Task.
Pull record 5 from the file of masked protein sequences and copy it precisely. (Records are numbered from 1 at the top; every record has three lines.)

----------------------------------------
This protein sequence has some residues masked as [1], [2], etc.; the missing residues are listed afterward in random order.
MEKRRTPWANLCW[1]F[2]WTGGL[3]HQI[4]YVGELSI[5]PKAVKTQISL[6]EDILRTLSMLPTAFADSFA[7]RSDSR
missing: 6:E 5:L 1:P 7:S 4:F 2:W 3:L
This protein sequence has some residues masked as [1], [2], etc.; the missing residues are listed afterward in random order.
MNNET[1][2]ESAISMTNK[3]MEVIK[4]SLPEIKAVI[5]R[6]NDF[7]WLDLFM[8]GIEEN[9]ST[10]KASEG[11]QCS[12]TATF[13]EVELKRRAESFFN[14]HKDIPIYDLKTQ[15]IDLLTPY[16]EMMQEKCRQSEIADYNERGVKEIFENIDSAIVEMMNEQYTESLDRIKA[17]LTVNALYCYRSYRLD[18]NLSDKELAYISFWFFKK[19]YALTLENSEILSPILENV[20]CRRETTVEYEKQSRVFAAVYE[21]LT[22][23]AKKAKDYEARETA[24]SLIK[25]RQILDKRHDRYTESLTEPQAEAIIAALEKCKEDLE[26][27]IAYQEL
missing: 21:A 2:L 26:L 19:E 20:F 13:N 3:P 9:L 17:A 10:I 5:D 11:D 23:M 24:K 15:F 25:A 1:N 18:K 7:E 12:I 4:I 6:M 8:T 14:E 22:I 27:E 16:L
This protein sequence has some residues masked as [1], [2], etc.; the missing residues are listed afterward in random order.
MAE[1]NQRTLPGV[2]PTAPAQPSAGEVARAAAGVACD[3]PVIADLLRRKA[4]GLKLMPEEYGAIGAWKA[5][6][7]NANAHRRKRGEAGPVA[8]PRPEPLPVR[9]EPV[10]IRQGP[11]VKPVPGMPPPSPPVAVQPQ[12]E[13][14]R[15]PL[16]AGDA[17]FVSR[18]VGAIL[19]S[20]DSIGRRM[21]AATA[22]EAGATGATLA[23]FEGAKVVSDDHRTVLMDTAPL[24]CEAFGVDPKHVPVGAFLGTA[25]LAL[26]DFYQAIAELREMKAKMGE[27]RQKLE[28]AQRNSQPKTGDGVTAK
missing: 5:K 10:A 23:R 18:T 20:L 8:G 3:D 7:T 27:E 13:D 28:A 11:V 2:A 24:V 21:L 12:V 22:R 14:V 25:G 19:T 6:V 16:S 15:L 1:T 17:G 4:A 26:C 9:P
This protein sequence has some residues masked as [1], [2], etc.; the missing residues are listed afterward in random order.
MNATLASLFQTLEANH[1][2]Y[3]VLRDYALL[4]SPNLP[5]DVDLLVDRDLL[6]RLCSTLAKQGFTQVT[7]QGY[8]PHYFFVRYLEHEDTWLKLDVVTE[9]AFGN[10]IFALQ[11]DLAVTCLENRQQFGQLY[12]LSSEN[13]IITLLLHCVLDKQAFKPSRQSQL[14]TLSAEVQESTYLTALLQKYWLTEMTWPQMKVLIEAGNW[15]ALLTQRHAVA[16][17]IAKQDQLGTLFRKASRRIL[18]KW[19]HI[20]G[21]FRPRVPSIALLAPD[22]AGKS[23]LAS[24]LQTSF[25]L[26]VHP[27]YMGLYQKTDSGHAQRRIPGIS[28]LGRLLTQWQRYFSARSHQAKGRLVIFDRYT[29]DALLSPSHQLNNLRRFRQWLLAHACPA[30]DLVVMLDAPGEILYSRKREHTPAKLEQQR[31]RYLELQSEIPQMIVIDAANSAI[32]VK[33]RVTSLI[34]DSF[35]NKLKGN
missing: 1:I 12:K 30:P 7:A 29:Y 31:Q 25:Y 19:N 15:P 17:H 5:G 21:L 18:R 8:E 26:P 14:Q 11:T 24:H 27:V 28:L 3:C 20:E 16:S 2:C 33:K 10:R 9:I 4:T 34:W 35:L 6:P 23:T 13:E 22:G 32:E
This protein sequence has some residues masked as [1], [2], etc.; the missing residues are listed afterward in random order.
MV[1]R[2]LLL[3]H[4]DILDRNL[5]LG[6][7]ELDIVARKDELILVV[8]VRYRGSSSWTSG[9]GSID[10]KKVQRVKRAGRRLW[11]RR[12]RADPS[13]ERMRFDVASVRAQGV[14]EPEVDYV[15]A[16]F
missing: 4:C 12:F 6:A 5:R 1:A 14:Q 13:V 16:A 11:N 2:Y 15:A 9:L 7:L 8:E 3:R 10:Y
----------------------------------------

This protein sequence has some residues masked as [1], [2], etc.; the missing residues are listed afterward in random order.
MV[1]R[2]LLL[3]H[4]DILDRNL[5]LG[6][7]ELDIVARKDELILVV[8]VRYRGSSSWTSG[9]GSID[10]KKVQRVKRAGRRLW[11]RR[12]RADPS[13]ERMRFDVASVRAQGV[14]EPEVDYV[15]A[16]F
missing: 4:C 12:F 6:A 5:R 1:A 14:Q 13:V 16:A 11:N 2:Y 15:A 9:L 7:L 8:E 3:R 10:Y